Santa had several options to collect enough LifeMiles to book this flight. He could have transferred his American Express Membership Rewards, Citi ThankYou Points, Capital One Miles, or his Marriott Bonvoy points. But this time, Santa opted to just buy some LifeMiles. That’s because back in November, Santa got targeted for an incredible bonus of up to 145% when he purchased miles. For this bonus, the more miles Santa bought, the more he’d save.

If he purchased just enough LifeMiles for this trip, he’d buy 40,000 and get 42,000 free miles in return. But if he wanted to stock up for next year and bought 200,000 miles, he’d end up with a whopping 490,000 miles! In fact, he often sees LifeMiles offer a large purchase bonus throughout the year.

Even though Santa usually prefers not to purchase miles, he knew he was getting a great deal with this bonus. Plus, he knew he wouldn’t have carrier surcharges or high taxes added to his ticket either — one of the things he likes best about the Avianca LifeMiles program.

That’s a wrap, Santa! (So, how many points and miles did he use?)

After a whirlwind night zigzagging across the globe and delivering presents to more than 500 million houses (yes, half a billion houses!), Santa is spent. He thought about using some British Airways Avios to book a flight on Finnair back to Helsinki (the closest airport to the North Pole). Since British Airways and Finnair are both in the OneWorld Alliance, he knew he could use his Avios.

But since the journey from Buenos Aires back to the North Pole is more than 20 hours with multiple connections, Santa called on his reindeer for the final leg. They zipped him and the sleigh back to Mrs. Claus at the North Pole in record time.

So, in the end, Santa used 226,700 points and miles to travel the world! And that seems like a pretty great deal for all the good boys and girls of the world to get their presents on time.

What we can learn from Santa about points and miles

Phew, what a trip! There are endless combinations of rewards programs and airline carriers for Santa to choose from to create his epic annual journey. Each year, he plots his points and miles flight paths a little differently, always trying to find the best option. But he does have some general guidelines he uses to find all the best deals.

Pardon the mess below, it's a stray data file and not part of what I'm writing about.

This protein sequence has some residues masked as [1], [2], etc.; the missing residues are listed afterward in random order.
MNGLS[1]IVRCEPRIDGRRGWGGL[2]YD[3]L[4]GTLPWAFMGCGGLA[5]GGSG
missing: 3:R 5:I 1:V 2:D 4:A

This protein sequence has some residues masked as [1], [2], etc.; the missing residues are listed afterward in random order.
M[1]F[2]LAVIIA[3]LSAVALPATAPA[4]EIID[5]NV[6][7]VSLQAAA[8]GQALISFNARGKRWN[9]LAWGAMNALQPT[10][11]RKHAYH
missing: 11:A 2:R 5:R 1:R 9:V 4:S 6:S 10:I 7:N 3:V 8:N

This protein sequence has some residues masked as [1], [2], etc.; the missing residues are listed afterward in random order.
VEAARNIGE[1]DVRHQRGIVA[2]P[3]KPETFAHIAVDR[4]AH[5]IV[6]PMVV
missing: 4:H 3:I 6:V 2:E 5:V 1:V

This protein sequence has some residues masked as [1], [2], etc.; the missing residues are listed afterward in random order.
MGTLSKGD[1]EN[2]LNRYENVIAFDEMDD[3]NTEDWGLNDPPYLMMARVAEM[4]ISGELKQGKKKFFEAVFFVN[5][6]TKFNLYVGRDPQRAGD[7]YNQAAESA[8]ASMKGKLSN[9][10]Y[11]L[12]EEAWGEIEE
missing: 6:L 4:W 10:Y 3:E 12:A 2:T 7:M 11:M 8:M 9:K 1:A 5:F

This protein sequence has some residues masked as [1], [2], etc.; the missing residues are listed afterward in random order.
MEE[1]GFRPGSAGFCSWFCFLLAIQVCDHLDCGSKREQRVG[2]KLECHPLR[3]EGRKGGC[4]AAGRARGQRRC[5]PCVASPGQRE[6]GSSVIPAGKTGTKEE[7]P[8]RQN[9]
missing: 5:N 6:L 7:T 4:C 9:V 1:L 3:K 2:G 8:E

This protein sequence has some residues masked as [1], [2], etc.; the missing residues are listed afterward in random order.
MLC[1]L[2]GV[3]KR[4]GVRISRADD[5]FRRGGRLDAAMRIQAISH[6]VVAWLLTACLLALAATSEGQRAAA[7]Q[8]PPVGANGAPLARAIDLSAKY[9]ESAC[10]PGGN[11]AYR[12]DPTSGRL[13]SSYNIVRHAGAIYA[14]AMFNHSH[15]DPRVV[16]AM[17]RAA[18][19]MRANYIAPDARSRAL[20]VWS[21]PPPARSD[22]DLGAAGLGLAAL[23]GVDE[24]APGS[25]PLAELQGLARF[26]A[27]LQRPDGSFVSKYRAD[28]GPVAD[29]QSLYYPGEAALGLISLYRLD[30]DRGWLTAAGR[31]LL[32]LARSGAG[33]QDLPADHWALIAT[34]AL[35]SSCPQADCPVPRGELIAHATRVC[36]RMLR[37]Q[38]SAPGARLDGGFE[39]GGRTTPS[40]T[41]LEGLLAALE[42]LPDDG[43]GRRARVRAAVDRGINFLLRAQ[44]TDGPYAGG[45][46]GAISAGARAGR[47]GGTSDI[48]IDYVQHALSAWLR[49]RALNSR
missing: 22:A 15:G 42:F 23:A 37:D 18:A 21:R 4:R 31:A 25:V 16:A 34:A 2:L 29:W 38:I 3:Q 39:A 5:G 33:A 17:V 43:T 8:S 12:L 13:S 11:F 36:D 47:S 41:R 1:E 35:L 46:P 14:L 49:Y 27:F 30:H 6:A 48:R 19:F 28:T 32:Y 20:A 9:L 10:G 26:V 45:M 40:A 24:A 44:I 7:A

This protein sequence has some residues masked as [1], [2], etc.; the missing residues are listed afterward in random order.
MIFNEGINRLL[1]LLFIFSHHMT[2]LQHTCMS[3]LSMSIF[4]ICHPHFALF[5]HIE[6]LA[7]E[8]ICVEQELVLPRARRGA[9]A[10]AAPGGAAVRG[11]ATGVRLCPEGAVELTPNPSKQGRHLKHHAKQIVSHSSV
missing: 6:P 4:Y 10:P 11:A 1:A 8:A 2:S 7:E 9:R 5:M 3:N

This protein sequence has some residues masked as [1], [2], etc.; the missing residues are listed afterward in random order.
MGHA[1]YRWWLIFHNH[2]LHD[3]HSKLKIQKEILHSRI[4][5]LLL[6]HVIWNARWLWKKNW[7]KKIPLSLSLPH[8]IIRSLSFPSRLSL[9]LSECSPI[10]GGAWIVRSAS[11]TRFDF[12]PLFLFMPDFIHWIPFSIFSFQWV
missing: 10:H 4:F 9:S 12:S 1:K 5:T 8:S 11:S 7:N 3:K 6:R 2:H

Here are Santa’s top tips for nice boys and girls to get the most from their own travels:

1. Do your homework

Santa will be the first to remind you that careful research and planning is the key to any successful points-and-miles trip. Each and every year there are new credit cards, changes to award charts, switching of transfer partners, and fluctuating valuations of points and miles.

If Santa tried to book this year’s flights with last year’s miles and award charts, his plans could easily ruin Christmas. Make sure to read up on the current best options for the routes you’re looking to fly, and make sure you’re saving up enough miles for those flights you really want to take.

2. Protect your trip from bad weather complications

If a snowstorm at the North Pole causes Santa to get a late start, all his carefully laid plans for the whole night could quickly go awry. That’s why it’s so important that he uses the right credit card to pay for his flights or for his fees on award flights.

Santa’s top choice for trip interruption or cancellation protection is a Chase Sapphire Card. He knows that even if he only pays a few dollars for taxes on a points award booking, he’ll be covered if severe weather delays his flights, or even if he’s gotten injured on his sleigh.

Also, if he uses his Chase Sapphire Card to book flights for elves in his immediate family (sometimes he has to fly them in for last-minute toy repairs), their trip will be covered too — even if he’s not flying with them.

3. Treat yo’ self

Even hard-working Santa agrees: it’s okay to splurge on occasion. Give yourself a fantastic gift of premium cabin pampering sometimes, like he did in Lufthansa first class. You’ve worked hard all year to earn and save up those miles. And because reward programs are always changing, there’s a chance the miles you have now will be devalued in the future. That means you’re far better off using your points than hoarding your points.

If you’re planning a dream trip, why not look at using your miles to fly in first class? By following Santa’s lead and exploring foreign carrier programs, watching out for transfer bonuses, and being willing to book last-minute, you can find great value for luxurious seats.

Bottom line

Stay off Santa’s naughty list by following his travel tips. Have fun while you’re planning your next big trip, and try not to let holiday travel stress you out. If you do your research and you’re open to exploring airline programs you’re not familiar with, you can maximize your points and miles to travel anywhere you’d like to go — just like Santa!